There are many ways to celebrate the Lunar New Year, from the wildly renowned Chinatown parade to the highly acclaimed Broadway production Chinglish.
For the renowned Lunar New Year Parade in Manhattan, more than 500,000 spectators are anticipated to fill the streets of Chinatown.
If you want a good view of the acrobats, musicians, beauty queens, floats, and, of course, the elaborate and eye-catching dragon puppets that dance their way from Little Italy along every main street in New York City's Chinatown neighborhood, you must arrive early.
At Sara Roosevelt Park (on the corner of Canal and Forsyth Streets), where the parade route ends, the celebrations continue with musical, dance, and martial arts performances.
After the parade, stay for dim sum at one of Chinatown's top eateries. (Try Mott or Pell Streets; both are surrounded by fantastic eateries.) For longevity, be sure to order traditional holiday meals like long noodles.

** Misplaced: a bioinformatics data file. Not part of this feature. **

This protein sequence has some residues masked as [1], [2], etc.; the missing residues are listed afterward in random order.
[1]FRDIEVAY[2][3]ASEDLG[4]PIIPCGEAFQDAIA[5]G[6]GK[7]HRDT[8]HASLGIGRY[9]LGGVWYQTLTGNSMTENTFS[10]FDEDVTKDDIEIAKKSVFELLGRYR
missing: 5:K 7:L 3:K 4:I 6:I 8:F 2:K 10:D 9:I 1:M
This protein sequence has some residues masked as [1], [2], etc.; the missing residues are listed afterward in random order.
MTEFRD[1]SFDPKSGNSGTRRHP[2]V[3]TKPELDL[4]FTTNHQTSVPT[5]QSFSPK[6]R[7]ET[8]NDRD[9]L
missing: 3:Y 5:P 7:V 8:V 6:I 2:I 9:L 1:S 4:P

Even a classic Chinese menu, featuring soy sauce chicken, pork buns, and ginger and garlic Napa cabbage, will be available in the cafeteria. Every program is free with general entry.
A new Broadway play by Tony Award-winning playwright David Henry Hwang, who also wrote "M," will round off your celebratory week.
The cross-cultural farce Chinglish tells the tale of an American businessman who visits China in search of new contracts but discovers complete perplexity (and a little love) when the complexity of the Chinese language and customs defy his expectations.
Gary Wilmes plays the naive American Daniel Cavanaugh in Leigh Silverman's Chinglish, which also stars Jennifer Lim as Xi Yan, a local government official who becomes his love interest.
English and Mandarin are used in Chinglish (with subtitles that provide much of the comedy).
Whatever way you decide to celebrate the Chinese New Year in New York, remember that the Year of the Cat is a sign of luck and wealth. That's something we can all rejoice about now!